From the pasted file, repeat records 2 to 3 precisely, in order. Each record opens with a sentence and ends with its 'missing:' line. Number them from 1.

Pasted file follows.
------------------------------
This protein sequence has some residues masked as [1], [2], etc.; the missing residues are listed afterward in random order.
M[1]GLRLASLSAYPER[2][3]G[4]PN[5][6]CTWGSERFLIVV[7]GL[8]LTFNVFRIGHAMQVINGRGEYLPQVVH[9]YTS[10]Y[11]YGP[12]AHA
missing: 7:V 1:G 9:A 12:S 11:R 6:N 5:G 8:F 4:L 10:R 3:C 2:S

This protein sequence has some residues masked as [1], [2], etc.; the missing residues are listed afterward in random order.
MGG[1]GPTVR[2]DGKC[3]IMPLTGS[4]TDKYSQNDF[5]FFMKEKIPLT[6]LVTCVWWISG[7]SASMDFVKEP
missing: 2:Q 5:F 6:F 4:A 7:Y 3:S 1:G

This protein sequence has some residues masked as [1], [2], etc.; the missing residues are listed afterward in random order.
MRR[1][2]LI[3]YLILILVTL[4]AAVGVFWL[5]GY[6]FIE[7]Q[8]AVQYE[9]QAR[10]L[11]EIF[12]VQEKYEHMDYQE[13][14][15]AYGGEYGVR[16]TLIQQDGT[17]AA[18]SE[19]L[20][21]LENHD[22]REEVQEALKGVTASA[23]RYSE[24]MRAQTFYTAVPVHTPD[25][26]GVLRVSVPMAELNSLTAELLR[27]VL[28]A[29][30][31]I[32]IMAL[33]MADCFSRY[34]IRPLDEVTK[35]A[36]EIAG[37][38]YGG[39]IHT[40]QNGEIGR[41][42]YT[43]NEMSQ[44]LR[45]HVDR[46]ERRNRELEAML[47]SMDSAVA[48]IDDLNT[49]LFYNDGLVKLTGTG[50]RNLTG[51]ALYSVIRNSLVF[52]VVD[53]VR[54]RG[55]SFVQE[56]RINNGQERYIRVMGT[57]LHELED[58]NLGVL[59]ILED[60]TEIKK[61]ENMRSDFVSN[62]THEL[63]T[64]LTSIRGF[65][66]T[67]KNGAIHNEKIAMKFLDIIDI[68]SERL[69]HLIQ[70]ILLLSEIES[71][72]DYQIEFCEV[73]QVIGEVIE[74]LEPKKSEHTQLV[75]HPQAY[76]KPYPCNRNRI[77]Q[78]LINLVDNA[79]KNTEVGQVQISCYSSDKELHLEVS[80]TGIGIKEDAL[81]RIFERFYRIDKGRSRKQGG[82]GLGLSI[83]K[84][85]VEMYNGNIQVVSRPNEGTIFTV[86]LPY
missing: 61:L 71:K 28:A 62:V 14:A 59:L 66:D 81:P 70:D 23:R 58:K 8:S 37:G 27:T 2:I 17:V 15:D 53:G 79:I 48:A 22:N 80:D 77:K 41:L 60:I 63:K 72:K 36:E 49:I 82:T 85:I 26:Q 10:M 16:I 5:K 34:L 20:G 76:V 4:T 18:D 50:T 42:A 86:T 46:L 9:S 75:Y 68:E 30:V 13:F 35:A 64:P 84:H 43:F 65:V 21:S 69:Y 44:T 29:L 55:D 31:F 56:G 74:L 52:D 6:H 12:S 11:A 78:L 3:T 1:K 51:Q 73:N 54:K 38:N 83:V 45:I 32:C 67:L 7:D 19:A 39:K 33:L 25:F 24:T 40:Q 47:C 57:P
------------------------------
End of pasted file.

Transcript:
This protein sequence has some residues masked as [1], [2], etc.; the missing residues are listed afterward in random order.
MGG[1]GPTVR[2]DGKC[3]IMPLTGS[4]TDKYSQNDF[5]FFMKEKIPLT[6]LVTCVWWISG[7]SASMDFVKEP
missing: 2:Q 5:F 6:F 4:A 7:Y 3:S 1:G

This protein sequence has some residues masked as [1], [2], etc.; the missing residues are listed afterward in random order.
MRR[1][2]LI[3]YLILILVTL[4]AAVGVFWL[5]GY[6]FIE[7]Q[8]AVQYE[9]QAR[10]L[11]EIF[12]VQEKYEHMDYQE[13][14][15]AYGGEYGVR[16]TLIQQDGT[17]AA[18]SE[19]L[20][21]LENHD[22]REEVQEALKGVTASA[23]RYSE[24]MRAQTFYTAVPVHTPD[25][26]GVLRVSVPMAELNSLTAELLR[27]VL[28]A[29][30][31]I[32]IMAL[33]MADCFSRY[34]IRPLDEVTK[35]A[36]EIAG[37][38]YGG[39]IHT[40]QNGEIGR[41][42]YT[43]NEMSQ[44]LR[45]HVDR[46]ERRNRELEAML[47]SMDSAVA[48]IDDLNT[49]LFYNDGLVKLTGTG[50]RNLTG[51]ALYSVIRNSLVF[52]VVD[53]VR[54]RG[55]SFVQE[56]RINNGQERYIRVMGT[57]LHELED[58]NLGVL[59]ILED[60]TEIKK[61]ENMRSDFVSN[62]THEL[63]T[64]LTSIRGF[65][66]T[67]KNGAIHNEKIAMKFLDIIDI[68]SERL[69]HLIQ[70]ILLLSEIES[71][72]DYQIEFCEV[73]QVIGEVIE[74]LEPKKSEHTQLV[75]HPQAY[76]KPYPCNRNRI[77]Q[78]LINLVDNA[79]KNTEVGQVQISCYSSDKELHLEVS[80]TGIGIKEDAL[81]RIFERFYRIDKGRSRKQGG[82]GLGLSI[83]K[84][85]VEMYNGNIQVVSRPNEGTIFTV[86]LPY
missing: 61:L 71:K 28:A 62:V 14:A 59:L 66:D 81:P 70:D 23:R 58:K 8:S 37:G 27:T 2:I 17:V 15:D 53:G 79:I 48:A 22:N 80:D 77:K 41:L 60:I 63:K 72:K 36:E 49:I 82:T 85:I 26:Q 10:M 16:I 5:K 34:L 20:G 76:V 4:T 18:D 50:T 42:A 86:T 46:L 9:S 75:Y 68:E 30:V 13:F 35:A 64:P 84:H 43:F 65:V 21:S 69:Y 44:T 29:L 55:D 31:F 56:G 74:L 52:D 6:H 12:S 11:A 78:L 3:T 1:K 51:Q 73:N 54:K 38:N 83:V 45:I 32:C 67:L 7:D 19:A 39:K 33:L 25:F 24:T 40:Q 47:C 57:P